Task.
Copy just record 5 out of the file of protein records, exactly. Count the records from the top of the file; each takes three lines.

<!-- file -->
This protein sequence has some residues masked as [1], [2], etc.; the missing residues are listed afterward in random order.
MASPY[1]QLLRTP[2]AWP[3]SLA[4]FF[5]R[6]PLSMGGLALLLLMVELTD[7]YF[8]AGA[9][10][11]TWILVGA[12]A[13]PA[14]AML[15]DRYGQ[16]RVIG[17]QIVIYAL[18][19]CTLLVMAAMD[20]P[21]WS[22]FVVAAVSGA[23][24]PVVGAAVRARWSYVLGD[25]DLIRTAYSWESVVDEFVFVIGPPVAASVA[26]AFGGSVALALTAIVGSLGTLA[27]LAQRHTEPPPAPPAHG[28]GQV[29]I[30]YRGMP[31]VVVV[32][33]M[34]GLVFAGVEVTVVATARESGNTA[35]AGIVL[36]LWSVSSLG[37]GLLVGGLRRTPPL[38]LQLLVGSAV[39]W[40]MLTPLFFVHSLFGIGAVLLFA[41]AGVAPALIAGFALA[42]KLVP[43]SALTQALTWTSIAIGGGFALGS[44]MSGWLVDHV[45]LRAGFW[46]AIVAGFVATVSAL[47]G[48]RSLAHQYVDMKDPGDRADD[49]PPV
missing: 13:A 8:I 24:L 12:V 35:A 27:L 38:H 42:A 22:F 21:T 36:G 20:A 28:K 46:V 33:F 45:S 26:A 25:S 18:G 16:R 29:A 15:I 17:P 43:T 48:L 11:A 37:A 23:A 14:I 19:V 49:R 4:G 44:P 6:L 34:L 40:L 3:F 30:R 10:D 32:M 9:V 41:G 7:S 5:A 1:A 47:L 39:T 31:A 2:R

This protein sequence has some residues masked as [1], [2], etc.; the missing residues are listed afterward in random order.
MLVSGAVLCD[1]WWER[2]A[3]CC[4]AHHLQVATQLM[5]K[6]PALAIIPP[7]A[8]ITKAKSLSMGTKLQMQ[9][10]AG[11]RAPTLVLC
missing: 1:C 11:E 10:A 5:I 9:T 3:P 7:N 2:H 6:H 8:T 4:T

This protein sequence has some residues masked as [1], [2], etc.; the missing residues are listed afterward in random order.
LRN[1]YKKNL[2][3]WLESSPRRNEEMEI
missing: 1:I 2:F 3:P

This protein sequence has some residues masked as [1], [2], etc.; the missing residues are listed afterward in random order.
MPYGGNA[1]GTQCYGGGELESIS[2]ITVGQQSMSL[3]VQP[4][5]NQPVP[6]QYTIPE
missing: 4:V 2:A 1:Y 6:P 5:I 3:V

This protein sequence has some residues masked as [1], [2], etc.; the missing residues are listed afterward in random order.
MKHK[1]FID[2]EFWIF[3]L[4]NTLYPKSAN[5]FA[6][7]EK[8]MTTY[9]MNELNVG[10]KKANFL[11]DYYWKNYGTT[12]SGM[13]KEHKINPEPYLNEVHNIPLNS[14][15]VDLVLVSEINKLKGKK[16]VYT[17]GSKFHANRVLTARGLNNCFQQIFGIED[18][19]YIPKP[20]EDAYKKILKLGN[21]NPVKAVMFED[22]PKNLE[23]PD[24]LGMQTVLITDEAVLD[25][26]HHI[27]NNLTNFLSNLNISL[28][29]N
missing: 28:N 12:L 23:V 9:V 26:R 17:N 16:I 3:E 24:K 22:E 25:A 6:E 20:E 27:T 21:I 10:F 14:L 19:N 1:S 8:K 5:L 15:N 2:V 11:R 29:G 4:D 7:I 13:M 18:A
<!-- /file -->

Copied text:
This protein sequence has some residues masked as [1], [2], etc.; the missing residues are listed afterward in random order.
MKHK[1]FID[2]EFWIF[3]L[4]NTLYPKSAN[5]FA[6][7]EK[8]MTTY[9]MNELNVG[10]KKANFL[11]DYYWKNYGTT[12]SGM[13]KEHKINPEPYLNEVHNIPLNS[14][15]VDLVLVSEINKLKGKK[16]VYT[17]GSKFHANRVLTARGLNNCFQQIFGIED[18][19]YIPKP[20]EDAYKKILKLGN[21]NPVKAVMFED[22]PKNLE[23]PD[24]LGMQTVLITDEAVLD[25][26]HHI[27]NNLTNFLSNLNISL[28][29]N
missing: 28:N 12:L 23:V 9:V 26:R 17:N 16:I 3:E 24:K 22:E 25:A 6:E 20:E 27:T 21:I 10:F 14:L 19:N 1:S 8:K 5:L 15:N 2:V 11:R 29:G 4:D 7:I 13:M 18:A